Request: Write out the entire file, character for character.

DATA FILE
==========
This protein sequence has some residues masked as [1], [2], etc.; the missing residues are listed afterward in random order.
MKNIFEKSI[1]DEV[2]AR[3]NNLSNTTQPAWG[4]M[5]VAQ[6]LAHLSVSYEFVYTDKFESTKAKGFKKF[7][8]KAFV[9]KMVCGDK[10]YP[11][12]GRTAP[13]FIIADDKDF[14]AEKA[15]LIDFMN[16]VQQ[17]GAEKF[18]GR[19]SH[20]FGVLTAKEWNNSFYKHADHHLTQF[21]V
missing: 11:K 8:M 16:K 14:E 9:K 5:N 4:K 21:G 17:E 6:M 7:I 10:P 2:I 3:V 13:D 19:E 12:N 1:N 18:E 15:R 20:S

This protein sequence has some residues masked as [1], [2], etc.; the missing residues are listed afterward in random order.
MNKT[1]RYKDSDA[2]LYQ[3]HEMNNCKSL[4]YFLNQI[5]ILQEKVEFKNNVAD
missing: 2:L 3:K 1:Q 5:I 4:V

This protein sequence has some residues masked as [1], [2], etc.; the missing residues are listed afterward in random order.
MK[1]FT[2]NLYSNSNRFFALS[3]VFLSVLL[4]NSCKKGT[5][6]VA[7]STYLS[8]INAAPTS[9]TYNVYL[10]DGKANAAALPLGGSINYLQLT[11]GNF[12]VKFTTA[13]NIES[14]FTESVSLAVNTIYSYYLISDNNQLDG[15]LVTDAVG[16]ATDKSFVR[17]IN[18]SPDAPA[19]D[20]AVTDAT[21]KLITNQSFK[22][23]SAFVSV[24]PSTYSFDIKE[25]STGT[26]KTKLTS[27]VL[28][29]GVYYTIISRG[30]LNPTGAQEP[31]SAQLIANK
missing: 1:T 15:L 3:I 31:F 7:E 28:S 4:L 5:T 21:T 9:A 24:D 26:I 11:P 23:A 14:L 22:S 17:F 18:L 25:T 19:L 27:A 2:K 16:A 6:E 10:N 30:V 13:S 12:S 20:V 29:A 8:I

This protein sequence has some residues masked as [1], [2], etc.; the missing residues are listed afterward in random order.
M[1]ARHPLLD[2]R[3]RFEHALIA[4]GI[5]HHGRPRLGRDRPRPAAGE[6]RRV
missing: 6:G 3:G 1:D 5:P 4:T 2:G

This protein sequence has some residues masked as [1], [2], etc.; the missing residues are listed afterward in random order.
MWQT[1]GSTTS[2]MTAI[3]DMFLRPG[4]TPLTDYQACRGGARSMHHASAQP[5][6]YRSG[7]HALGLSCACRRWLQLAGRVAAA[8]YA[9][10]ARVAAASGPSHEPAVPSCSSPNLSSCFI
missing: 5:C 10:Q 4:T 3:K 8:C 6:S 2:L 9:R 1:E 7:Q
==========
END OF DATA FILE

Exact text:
This protein sequence has some residues masked as [1], [2], etc.; the missing residues are listed afterward in random order.
MKNIFEKSI[1]DEV[2]AR[3]NNLSNTTQPAWG[4]M[5]VAQ[6]LAHLSVSYEFVYTDKFESTKAKGFKKF[7][8]KAFV[9]KMVCGDK[10]YP[11][12]GRTAP[13]FIIADDKDF[14]AEKA[15]LIDFMN[16]VQQ[17]GAEKF[18]GR[19]SH[20]FGVLTAKEWNNSFYKHADHHLTQF[21]V
missing: 11:K 8:M 16:K 14:E 9:K 5:N 4:K 21:G 17:E 6:M 7:I 10:P 2:I 3:V 13:D 19:E 12:N 1:N 18:E 15:R 20:S

This protein sequence has some residues masked as [1], [2], etc.; the missing residues are listed afterward in random order.
MNKT[1]RYKDSDA[2]LYQ[3]HEMNNCKSL[4]YFLNQI[5]ILQEKVEFKNNVAD
missing: 2:L 3:K 1:Q 5:I 4:V

This protein sequence has some residues masked as [1], [2], etc.; the missing residues are listed afterward in random order.
MK[1]FT[2]NLYSNSNRFFALS[3]VFLSVLL[4]NSCKKGT[5][6]VA[7]STYLS[8]INAAPTS[9]TYNVYL[10]DGKANAAALPLGGSINYLQLT[11]GNF[12]VKFTTA[13]NIES[14]FTESVSLAVNTIYSYYLISDNNQLDG[15]LVTDAVG[16]ATDKSFVR[17]IN[18]SPDAPA[19]D[20]AVTDAT[21]KLITNQSFK[22][23]SAFVSV[24]PSTYSFDIKE[25]STGT[26]KTKLTS[27]VL[28][29]GVYYTIISRG[30]LNPTGAQEP[31]SAQLIANK
missing: 1:T 15:L 3:I 31:F 7:E 28:S 4:L 5:T 21:T 9:A 24:D 26:I 11:P 23:A 14:L 22:S 17:F 18:L 25:T 19:L 27:A 2:K 16:A 6:E 10:N 30:V 13:S 12:S 20:V 29:A 8:I

This protein sequence has some residues masked as [1], [2], etc.; the missing residues are listed afterward in random order.
M[1]ARHPLLD[2]R[3]RFEHALIA[4]GI[5]HHGRPRLGRDRPRPAAGE[6]RRV
missing: 6:G 3:G 1:D 5:P 4:T 2:G

This protein sequence has some residues masked as [1], [2], etc.; the missing residues are listed afterward in random order.
MWQT[1]GSTTS[2]MTAI[3]DMFLRPG[4]TPLTDYQACRGGARSMHHASAQP[5][6]YRSG[7]HALGLSCACRRWLQLAGRVAAA[8]YA[9][10]ARVAAASGPSHEPAVPSCSSPNLSSCFI
missing: 5:C 10:Q 4:T 3:K 8:C 6:S 2:L 9:R 1:E 7:Q